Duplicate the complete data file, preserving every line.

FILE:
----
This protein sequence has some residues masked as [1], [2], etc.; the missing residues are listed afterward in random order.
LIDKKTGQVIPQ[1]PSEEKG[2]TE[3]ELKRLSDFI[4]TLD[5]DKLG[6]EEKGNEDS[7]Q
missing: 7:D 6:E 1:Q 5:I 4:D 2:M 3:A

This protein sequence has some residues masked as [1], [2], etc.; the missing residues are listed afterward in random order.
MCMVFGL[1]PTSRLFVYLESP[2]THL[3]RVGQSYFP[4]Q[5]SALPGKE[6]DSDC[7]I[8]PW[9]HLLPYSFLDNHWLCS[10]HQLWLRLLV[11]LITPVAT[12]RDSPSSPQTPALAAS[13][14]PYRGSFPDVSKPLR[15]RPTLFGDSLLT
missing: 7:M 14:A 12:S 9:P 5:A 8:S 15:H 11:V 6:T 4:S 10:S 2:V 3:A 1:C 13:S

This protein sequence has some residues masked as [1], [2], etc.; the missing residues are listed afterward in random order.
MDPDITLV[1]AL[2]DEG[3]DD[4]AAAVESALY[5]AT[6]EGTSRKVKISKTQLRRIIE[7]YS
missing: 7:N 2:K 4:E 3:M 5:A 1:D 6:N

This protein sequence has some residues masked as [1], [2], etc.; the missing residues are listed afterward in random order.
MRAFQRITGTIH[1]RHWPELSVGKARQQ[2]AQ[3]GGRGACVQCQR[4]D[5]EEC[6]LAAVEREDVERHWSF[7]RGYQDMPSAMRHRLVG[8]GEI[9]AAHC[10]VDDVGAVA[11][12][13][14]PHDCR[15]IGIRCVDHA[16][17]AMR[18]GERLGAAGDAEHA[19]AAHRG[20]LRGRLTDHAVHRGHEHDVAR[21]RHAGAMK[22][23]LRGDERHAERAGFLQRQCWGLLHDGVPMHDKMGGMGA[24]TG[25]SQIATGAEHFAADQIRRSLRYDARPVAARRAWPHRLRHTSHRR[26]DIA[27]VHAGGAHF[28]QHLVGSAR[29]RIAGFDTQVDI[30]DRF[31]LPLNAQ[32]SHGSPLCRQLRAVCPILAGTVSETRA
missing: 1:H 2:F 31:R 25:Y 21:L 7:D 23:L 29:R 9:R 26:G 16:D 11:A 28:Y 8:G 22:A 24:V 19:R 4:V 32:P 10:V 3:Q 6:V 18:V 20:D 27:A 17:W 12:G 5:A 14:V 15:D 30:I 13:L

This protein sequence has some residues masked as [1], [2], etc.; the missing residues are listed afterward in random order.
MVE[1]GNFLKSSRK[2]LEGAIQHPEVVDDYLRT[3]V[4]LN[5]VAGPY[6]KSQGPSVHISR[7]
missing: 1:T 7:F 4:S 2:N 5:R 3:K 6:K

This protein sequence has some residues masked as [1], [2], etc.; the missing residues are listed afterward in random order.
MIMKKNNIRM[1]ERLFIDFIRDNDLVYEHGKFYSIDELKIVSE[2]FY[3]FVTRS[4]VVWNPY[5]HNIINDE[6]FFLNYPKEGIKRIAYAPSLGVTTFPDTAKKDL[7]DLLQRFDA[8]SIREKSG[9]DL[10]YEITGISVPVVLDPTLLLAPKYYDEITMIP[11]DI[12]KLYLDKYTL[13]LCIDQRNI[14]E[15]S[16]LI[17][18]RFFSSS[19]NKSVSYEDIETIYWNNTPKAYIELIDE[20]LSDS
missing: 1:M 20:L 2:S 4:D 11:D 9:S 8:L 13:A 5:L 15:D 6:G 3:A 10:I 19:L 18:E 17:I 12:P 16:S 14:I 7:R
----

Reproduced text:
This protein sequence has some residues masked as [1], [2], etc.; the missing residues are listed afterward in random order.
LIDKKTGQVIPQ[1]PSEEKG[2]TE[3]ELKRLSDFI[4]TLD[5]DKLG[6]EEKGNEDS[7]Q
missing: 7:D 6:E 1:Q 5:I 4:D 2:M 3:A

This protein sequence has some residues masked as [1], [2], etc.; the missing residues are listed afterward in random order.
MCMVFGL[1]PTSRLFVYLESP[2]THL[3]RVGQSYFP[4]Q[5]SALPGKE[6]DSDC[7]I[8]PW[9]HLLPYSFLDNHWLCS[10]HQLWLRLLV[11]LITPVAT[12]RDSPSSPQTPALAAS[13][14]PYRGSFPDVSKPLR[15]RPTLFGDSLLT
missing: 7:M 14:A 12:S 9:P 5:A 8:S 15:H 11:V 6:T 4:S 10:S 2:V 3:A 1:C 13:S

This protein sequence has some residues masked as [1], [2], etc.; the missing residues are listed afterward in random order.
MDPDITLV[1]AL[2]DEG[3]DD[4]AAAVESALY[5]AT[6]EGTSRKVKISKTQLRRIIE[7]YS
missing: 7:N 2:K 4:E 3:M 5:A 1:D 6:N

This protein sequence has some residues masked as [1], [2], etc.; the missing residues are listed afterward in random order.
MRAFQRITGTIH[1]RHWPELSVGKARQQ[2]AQ[3]GGRGACVQCQR[4]D[5]EEC[6]LAAVEREDVERHWSF[7]RGYQDMPSAMRHRLVG[8]GEI[9]AAHC[10]VDDVGAVA[11][12][13][14]PHDCR[15]IGIRCVDHA[16][17]AMR[18]GERLGAAGDAEHA[19]AAHRG[20]LRGRLTDHAVHRGHEHDVAR[21]RHAGAMK[22][23]LRGDERHAERAGFLQRQCWGLLHDGVPMHDKMGGMGA[24]TG[25]SQIATGAEHFAADQIRRSLRYDARPVAARRAWPHRLRHTSHRR[26]DIA[27]VHAGGAHF[28]QHLVGSAR[29]RIAGFDTQVDI[30]DRF[31]LPLNAQ[32]SHGSPLCRQLRAVCPILAGTVSETRA
missing: 1:H 2:F 31:R 25:Y 21:L 7:D 23:L 29:R 9:R 26:G 16:D 11:A 28:Y 8:G 22:A 24:V 19:R 4:V 32:P 10:V 3:Q 6:V 18:V 20:D 27:A 17:W 12:G 5:A 14:V 15:D 30:I 13:L

This protein sequence has some residues masked as [1], [2], etc.; the missing residues are listed afterward in random order.
MVE[1]GNFLKSSRK[2]LEGAIQHPEVVDDYLRT[3]V[4]LN[5]VAGPY[6]KSQGPSVHISR[7]
missing: 1:T 7:F 4:S 2:N 5:R 3:K 6:K

This protein sequence has some residues masked as [1], [2], etc.; the missing residues are listed afterward in random order.
MIMKKNNIRM[1]ERLFIDFIRDNDLVYEHGKFYSIDELKIVSE[2]FY[3]FVTRS[4]VVWNPY[5]HNIINDE[6]FFLNYPKEGIKRIAYAPSLGVTTFPDTAKKDL[7]DLLQRFDA[8]SIREKSG[9]DL[10]YEITGISVPVVLDPTLLLAPKYYDEITMIP[11]DI[12]KLYLDKYTL[13]LCIDQRNI[14]E[15]S[16]LI[17][18]RFFSSS[19]NKSVSYEDIETIYWNNTPKAYIELIDE[20]LSDS
missing: 1:M 20:L 2:S 4:D 11:D 9:S 8:L 13:A 5:L 15:D 6:G 3:A 10:I 19:L 18:E 17:I 12:P 16:S 14:I 7:R